The best meal I ever had wasn’t at a fancy restaurant, made by a celebrity chef, with an award winning wine. It was at a small B&B in Chame, Nepal. Because it was freezing cold we huddled around the kitchen fire where dinner was being made.
The whole family helped out. Kids were preparing veggies, the husband was making the dough for bread and mom was in charge of everything and everybody. Friends and family came and went.
That Dal Bhat was the best meal I’ve ever had. Because it was an authentic experience.
The word authentic keeps popping up lately. Tourists increasingly want authentic experiences. In social media, you need to be authentic to be successful. To be authentic is to be real and genuine.
Simon Sinek, who writes fantastic stuff about leadership by the way, talks about imperfection and authenticity in this blog post.
That’s why so much marketing is junk. People try to make it too perfect and as a result, the message isn’t authentic anymore. It’s like most marketing comes from the same assembly line. Killed by process, approvals and egos.
Imperfection is not always a bad thing, when it creates authenticity. Keep this in mind for your business. Don’t mold it like everybody else’s (but don’t use your bathroom as a place for imperfection). Give staff some room to be themselves so they don’t sound like robots and give them the ability to think on their feet and give customers personalized attention.
And in social media, authenticity is a must. Don’t always try to craft the perfect message. Be yourself and try to have meaningful relationships with your network. Just don’t be stupid. And when you make a mistake, apologize.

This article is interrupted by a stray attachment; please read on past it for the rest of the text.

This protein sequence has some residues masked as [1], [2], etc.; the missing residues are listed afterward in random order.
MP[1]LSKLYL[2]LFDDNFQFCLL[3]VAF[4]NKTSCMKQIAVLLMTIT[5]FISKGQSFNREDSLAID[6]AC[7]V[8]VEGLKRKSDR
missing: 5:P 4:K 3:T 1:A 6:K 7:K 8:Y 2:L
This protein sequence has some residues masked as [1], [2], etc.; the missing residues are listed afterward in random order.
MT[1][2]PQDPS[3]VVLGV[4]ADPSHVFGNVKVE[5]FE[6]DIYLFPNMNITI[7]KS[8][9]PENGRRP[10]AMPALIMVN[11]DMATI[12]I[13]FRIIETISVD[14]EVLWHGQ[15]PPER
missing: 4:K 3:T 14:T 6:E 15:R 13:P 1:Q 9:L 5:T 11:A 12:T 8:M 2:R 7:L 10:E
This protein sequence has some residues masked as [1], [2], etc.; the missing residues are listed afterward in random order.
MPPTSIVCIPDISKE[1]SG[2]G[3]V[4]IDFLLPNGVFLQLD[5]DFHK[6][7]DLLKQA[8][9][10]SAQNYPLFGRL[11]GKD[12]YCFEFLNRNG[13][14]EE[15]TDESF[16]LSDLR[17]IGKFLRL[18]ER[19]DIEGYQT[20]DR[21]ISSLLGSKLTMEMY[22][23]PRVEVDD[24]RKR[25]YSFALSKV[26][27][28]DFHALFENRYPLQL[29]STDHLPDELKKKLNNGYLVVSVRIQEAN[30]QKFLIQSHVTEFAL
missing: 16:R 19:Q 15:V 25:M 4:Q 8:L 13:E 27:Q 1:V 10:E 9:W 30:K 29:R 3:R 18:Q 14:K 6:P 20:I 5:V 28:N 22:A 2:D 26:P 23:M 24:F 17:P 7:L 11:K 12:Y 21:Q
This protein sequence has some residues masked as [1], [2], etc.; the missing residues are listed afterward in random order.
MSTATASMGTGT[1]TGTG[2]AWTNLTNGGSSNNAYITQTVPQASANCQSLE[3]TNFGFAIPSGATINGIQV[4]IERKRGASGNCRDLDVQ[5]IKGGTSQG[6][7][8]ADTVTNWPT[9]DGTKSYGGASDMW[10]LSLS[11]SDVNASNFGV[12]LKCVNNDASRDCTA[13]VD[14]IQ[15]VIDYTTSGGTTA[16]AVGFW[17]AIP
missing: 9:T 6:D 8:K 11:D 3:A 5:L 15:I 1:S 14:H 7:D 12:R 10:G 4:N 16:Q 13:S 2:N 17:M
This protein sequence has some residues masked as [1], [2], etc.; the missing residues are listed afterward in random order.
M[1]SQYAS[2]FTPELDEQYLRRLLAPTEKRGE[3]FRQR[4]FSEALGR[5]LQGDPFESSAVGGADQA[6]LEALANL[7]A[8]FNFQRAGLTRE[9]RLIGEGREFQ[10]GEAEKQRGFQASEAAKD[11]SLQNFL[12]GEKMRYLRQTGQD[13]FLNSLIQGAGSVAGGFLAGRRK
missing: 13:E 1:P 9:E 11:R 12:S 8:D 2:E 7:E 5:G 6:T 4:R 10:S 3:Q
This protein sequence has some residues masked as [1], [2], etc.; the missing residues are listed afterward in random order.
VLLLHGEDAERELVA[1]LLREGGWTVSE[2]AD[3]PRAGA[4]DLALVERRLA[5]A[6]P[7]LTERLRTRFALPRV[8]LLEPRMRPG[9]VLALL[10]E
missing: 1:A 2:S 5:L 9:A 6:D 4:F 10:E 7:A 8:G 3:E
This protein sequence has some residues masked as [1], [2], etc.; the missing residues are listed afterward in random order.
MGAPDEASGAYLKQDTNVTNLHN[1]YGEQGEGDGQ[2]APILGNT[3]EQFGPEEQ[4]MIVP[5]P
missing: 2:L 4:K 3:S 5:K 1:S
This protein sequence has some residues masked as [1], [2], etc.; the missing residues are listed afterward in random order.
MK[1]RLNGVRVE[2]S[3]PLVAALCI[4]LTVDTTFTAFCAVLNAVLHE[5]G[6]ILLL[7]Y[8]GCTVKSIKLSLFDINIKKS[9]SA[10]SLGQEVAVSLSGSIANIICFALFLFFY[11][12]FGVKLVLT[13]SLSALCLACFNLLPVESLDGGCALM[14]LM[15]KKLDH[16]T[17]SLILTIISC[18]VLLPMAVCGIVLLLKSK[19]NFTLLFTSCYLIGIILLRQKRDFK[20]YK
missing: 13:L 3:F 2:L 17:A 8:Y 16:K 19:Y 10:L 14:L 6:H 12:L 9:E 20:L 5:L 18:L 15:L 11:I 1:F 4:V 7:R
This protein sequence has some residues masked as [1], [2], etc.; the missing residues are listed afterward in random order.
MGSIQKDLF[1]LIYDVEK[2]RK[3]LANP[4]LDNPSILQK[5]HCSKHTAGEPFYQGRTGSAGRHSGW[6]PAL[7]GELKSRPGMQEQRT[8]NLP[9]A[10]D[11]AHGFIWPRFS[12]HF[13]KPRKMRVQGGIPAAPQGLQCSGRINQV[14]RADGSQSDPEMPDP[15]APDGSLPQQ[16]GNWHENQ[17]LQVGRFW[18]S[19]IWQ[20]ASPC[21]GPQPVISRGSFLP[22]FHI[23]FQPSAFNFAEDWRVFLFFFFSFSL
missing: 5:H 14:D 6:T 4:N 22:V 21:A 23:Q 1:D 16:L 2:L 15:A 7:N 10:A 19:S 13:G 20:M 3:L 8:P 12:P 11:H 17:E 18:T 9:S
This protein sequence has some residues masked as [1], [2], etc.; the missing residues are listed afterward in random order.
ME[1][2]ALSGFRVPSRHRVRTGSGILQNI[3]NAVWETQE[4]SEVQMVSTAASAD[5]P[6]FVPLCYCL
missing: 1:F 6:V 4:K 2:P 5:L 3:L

I’ll finish by quoting Simon one more time.
What do travellers talk about after they’ve experienced your tourism business or destination?
In Vancouver, we have many hot-dog vendors. They’re all the same. Some have more condiments than others. That’s pretty much the only difference.
Then this new hot-dog vendor called Japadog popped up. Right in front of our office. Every day, when I leave for lunch, there’s a line-up. The vendor across the street has nobody waiting.
Why? What’s the difference?
Japadog does hot-dogs different. Their menu includes hot-dogs with seaweed, soy, edamame, bonito flakes, fried cabbage and other Japanese goodness.
What will people talk about when they’ve experienced your business of destination? When an experience is mediocre, there’s nothing to talk about. But with a little creativity, you can give people a reason to talk, tweet and post, giving others a reason to visit.
I was watching a keynote from Gary Vaynerchuk the other day and in his special style he basically said that people shouldn’t jump to fast to conversion in social media but work on building relationships first and business will follow.